The impact of gut microbiome composition was investigated at different stages of production (weaning, Mid-test and Off-test) on meat quality and carcass composition traits of 1,123 three-way crossbred pigs. Data were analysed using linear mixed models which included the fixed effects of dam line, contemporary group and gender as well as the random effects of pen, animal and microbiome information at different stages. The contribution of the microbiome to all traits was prominent although it varied over time, increasing from weaning to Off-test for most traits. Microbiability estimates of carcass composition traits were greater than that of meat quality traits. Among all of the traits analysed, belly weight (BEL) had a higher microbiability estimate (0.29 ± 0.04). Adding microbiome information did not affect the estimates of genomic heritability of meat quality traits but affected the estimates of carcass composition traits. Fat depth had a greater decrease (10%) in genomic heritability at Off-test. High microbial correlations were found among different traits, particularly with traits related to fat deposition with a decrease in the genomic correlation up to 20% for loin weight and BEL. This suggested that genomic correlation was partially contributed by genetic similarity of microbiome composition. The results indicated that better understanding of microbial composition could aid the improvement of complex traits, particularly the carcass composition traits in swine by inclusion of microbiome information in the genetic evaluation process.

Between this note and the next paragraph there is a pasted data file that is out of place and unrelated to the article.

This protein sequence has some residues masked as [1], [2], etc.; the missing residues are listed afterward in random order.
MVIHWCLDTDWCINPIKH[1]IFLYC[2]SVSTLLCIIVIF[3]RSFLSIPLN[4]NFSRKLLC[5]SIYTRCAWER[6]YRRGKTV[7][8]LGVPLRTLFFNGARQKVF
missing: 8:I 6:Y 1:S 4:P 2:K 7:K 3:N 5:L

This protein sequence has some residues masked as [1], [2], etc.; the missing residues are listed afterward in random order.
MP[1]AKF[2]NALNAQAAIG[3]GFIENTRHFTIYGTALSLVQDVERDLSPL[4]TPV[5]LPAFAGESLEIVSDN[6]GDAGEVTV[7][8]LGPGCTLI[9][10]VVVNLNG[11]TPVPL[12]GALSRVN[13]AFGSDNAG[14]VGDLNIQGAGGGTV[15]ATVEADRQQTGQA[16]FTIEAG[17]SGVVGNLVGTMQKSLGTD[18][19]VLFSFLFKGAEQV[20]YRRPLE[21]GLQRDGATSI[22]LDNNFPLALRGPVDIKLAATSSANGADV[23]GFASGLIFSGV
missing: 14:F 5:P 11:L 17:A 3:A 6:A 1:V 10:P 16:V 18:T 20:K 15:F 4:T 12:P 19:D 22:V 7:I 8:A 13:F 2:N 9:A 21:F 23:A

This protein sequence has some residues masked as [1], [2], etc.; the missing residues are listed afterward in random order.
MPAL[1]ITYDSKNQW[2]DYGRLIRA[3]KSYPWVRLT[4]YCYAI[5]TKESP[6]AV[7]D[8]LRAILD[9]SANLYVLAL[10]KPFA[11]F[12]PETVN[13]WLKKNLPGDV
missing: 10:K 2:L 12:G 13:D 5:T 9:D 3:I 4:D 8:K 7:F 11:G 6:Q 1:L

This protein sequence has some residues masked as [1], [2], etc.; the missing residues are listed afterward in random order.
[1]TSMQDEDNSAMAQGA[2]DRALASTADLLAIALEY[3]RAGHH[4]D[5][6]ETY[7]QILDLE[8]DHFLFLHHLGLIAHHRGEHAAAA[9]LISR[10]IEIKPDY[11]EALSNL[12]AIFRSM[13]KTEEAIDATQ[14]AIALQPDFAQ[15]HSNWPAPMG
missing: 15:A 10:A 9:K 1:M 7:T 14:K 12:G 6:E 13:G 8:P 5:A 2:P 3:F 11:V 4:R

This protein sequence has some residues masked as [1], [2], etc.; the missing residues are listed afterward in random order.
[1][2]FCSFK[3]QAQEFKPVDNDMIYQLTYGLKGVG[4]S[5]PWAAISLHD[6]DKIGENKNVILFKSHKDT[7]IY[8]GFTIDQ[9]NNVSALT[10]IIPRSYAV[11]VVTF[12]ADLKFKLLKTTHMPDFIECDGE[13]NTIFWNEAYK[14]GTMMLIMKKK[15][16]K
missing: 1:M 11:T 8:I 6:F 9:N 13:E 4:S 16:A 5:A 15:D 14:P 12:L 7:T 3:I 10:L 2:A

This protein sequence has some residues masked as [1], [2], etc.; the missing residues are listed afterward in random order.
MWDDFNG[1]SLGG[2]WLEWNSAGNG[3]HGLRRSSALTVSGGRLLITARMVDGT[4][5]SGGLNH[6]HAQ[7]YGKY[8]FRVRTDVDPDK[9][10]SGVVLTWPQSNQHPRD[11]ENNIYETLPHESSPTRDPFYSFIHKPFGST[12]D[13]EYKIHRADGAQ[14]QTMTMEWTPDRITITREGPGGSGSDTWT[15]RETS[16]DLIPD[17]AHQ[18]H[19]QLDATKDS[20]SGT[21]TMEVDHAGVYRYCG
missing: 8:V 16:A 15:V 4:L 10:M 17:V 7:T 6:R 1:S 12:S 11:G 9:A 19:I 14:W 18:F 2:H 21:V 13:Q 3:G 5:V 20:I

Keywords: heritability; meat quality and carcass composition traits; microbiability; microbial diversity; microbiome.
© 2020 The Authors. Journal of Animal Breeding and Genetics published by Wiley-VCH GmbH.